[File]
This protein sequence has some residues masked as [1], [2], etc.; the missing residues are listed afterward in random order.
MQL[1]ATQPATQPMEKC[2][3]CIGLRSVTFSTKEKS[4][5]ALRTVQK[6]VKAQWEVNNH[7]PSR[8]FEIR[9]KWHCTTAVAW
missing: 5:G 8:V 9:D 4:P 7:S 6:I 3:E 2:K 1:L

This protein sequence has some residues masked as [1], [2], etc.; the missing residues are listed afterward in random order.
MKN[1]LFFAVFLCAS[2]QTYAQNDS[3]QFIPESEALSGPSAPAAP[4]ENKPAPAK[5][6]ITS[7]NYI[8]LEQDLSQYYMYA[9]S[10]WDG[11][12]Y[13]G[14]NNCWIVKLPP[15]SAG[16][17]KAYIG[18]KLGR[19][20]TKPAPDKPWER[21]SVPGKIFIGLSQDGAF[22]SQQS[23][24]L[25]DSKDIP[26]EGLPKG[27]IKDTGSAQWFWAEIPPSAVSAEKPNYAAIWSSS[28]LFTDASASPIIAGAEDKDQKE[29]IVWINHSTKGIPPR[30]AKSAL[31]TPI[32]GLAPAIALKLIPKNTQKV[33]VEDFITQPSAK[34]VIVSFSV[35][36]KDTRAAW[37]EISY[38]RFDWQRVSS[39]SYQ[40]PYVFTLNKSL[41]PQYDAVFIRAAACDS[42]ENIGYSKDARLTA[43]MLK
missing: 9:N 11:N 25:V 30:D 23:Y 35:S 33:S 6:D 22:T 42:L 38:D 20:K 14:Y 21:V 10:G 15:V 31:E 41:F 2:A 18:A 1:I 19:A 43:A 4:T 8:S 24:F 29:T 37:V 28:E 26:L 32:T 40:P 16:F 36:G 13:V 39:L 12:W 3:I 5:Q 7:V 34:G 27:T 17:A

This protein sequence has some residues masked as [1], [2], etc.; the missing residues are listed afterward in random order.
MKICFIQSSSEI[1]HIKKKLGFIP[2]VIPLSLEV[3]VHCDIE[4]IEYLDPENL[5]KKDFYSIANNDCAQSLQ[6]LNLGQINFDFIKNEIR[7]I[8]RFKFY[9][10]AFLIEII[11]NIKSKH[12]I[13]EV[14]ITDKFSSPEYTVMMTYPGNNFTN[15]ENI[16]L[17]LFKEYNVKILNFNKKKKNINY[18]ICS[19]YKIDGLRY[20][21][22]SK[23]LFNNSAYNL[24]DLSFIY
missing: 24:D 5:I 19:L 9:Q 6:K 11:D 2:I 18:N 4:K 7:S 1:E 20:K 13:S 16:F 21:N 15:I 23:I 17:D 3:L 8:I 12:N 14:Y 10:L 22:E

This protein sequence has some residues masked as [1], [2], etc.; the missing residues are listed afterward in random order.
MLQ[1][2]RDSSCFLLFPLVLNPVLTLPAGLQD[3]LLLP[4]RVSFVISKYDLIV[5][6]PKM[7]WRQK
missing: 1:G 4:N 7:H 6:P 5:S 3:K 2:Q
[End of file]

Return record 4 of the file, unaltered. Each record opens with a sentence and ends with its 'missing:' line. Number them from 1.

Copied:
This protein sequence has some residues masked as [1], [2], etc.; the missing residues are listed afterward in random order.
MLQ[1][2]RDSSCFLLFPLVLNPVLTLPAGLQD[3]LLLP[4]RVSFVISKYDLIV[5][6]PKM[7]WRQK
missing: 1:G 4:N 7:H 6:P 5:S 3:K 2:Q